Like flossing or frequent oil changes, networking is one of those non-negotiable adulting tasks we all admittedly neglect more than we should. The term itself is anxiety-inducing (it involves small talk with a stranger after all), yet connecting with colleagues and potential mentors is instrumental to long-term career advancement.
“Networking gives relationship-building a bad name, but it’s really about meeting people, learning what matters to them, and finding ways to help each other out,” says Melanie Katzman, psychologist, executive coach, and author of Connect First: 52 Simple Ways to Ignite Success, Meaning, and Joy at Work.
In a climate that favors followers and likes over the development of meaningful relationships, networking is a critical career skill that’s more important now than it has ever been before. “The future of work demands that we establish quality relationships by connecting with each other first as fellow humans, and then as coworkers and collaborators,” Katzman says. “That’s how you become the person everyone wants to work with.”
But what actually constitutes “good” networking over mediocre coffee dates? For clarity on the proper way to approach professional connections, we asked Katzman to reveal her top networking tips even the most anti-socialites can benefit from.
Networking Tip #1: Seek Out Opportunities Every Day
Networking is an organic process, and one that begins with showing a genuine interest in people you meet socially as well as professionally. “Look for opportunities to connect every day with everyone around you,” advises Katzman. “If you craft experiences that you enjoy, the people you invite will enjoy you and themselves.” Unsure of where to start? Talk to a fellow passenger in your office elevator, or seek out events that interest you and invite people you don’t know very well.
Networking Tip #2: Eye Contact is Key
According to Katzman, the opportunity to network exists both in the office and beyond. “It starts with seeing and speaking to the people around you,” she says of initiating conversation with strangers. “Seeing and being seen is a sign of respect for the person you’re looking at.” Calm yourself (and others) before the start of any social interaction by simply making eye contact. See? Your networking skills are already off to a solid start.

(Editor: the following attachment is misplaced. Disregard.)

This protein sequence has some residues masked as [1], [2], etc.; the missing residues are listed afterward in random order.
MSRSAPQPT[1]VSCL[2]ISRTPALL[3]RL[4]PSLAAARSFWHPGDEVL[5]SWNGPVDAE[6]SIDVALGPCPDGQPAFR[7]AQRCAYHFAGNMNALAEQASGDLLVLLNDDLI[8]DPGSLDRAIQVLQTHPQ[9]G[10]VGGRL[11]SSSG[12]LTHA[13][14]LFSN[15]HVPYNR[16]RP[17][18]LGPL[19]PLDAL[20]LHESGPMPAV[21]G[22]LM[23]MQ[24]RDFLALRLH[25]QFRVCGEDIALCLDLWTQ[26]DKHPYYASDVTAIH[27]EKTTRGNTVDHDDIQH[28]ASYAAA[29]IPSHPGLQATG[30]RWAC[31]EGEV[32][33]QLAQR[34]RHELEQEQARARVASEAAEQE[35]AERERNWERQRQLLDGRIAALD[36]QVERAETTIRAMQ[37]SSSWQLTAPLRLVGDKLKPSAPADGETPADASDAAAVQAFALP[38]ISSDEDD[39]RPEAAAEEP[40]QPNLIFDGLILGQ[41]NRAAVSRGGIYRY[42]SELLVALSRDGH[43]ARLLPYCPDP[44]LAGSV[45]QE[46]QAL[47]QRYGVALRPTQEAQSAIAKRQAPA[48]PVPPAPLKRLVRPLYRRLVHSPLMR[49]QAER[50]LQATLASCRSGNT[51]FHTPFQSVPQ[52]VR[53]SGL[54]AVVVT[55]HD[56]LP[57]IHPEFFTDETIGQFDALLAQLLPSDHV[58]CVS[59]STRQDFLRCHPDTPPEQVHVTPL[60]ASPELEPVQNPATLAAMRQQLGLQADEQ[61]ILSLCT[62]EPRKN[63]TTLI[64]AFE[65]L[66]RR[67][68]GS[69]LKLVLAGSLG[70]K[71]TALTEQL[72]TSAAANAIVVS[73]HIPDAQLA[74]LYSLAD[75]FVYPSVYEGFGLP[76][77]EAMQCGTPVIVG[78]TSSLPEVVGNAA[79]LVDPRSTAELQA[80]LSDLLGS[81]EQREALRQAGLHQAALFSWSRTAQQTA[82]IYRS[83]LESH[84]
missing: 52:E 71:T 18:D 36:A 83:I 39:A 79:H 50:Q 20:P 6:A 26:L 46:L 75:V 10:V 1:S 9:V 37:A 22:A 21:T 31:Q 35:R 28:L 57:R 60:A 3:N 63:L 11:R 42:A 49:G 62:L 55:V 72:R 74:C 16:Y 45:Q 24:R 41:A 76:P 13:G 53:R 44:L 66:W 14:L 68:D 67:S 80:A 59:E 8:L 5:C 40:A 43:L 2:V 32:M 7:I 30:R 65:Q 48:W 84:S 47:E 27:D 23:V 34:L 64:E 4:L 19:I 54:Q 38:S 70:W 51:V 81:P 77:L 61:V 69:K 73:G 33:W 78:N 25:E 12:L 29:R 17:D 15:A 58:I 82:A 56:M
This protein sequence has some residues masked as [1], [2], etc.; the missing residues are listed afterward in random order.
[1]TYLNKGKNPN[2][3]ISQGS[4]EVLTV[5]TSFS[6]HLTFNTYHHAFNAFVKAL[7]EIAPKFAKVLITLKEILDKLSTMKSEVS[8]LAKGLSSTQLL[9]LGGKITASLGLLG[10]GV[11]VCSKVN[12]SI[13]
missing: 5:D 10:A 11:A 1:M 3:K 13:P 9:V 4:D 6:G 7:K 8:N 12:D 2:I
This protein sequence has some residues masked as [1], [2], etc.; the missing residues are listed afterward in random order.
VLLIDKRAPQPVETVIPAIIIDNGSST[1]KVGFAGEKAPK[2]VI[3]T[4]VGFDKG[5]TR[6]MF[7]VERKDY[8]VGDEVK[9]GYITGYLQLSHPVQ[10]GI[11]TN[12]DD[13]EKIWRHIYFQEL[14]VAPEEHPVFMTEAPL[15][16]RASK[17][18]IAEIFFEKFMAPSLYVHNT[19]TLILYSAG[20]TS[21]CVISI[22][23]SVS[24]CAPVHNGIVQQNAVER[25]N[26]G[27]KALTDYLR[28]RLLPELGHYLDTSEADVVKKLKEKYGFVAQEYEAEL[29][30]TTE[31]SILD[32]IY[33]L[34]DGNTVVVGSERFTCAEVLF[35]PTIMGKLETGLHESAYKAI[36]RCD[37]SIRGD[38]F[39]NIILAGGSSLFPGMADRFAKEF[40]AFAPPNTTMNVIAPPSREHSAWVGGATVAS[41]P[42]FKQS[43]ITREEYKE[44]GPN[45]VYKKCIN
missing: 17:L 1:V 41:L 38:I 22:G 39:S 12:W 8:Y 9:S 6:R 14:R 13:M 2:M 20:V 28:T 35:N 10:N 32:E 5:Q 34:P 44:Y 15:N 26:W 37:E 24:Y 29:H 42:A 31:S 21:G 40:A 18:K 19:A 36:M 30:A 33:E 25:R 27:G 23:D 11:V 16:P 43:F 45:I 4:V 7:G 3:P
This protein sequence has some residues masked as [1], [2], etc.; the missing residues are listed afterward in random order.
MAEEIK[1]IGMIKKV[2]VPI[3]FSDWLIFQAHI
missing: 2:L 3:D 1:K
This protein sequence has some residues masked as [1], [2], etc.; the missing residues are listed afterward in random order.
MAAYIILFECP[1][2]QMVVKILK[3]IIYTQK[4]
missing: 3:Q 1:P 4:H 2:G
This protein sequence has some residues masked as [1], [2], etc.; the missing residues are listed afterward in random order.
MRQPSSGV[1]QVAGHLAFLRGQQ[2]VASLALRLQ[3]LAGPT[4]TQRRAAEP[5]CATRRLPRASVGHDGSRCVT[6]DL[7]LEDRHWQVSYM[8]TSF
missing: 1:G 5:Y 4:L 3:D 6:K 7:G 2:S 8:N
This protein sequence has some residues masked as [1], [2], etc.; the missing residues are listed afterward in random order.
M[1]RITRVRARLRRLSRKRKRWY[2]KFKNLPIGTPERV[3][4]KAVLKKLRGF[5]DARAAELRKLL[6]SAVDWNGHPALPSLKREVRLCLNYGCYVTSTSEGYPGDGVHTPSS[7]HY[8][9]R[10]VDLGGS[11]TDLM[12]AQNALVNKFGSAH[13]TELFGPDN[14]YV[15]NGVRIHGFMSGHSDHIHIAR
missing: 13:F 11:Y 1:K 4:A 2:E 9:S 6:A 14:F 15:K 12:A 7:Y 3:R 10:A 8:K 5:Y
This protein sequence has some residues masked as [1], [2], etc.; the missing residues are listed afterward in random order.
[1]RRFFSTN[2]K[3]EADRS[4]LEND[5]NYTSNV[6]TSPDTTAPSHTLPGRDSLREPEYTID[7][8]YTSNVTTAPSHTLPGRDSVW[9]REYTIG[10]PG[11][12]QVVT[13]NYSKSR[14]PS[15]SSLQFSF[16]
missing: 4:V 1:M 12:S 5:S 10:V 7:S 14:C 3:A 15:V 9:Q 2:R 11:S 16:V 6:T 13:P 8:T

Networking Tip #3: Do Your Homework
Neglecting to prepare for a coffee meeting or casual chat is the single biggest networking mistake you can make. Read up on what your colleague has been doing at work or in the community, and arrive with quality questions in mind. “If you can Google the answer, then you’re asking the wrong question,” Katzman says. If possible, take a peek at their desk, too. “People decorate their desks and cubicles with things that matter to them,” Katzman says. “Ask questions and be joyfully curious—you’ll learn a lot.”
Networking Tip #4: Avoid Conversations That Feel Too Transactional
Ideally, you’re forging a bond with a colleague that lasts well into the future, so it’s essential to learn what makes that person tick. “Create a foundation by connecting first as fellow humans, then as coworkers trying to achieve a goal,” Melanie says. Arm yourself with what Katzman calls “conversational gifts”—relevant (but not obvious) pieces of info that ultimately make the interaction more memorable. “Tuck a story or two in your pocket, like a tale from your recent travels or insight from an event,” she says. If the interaction is successful, the person you’re meeting with should leave the exchange feeling smarter because of the time they’ve spent with you.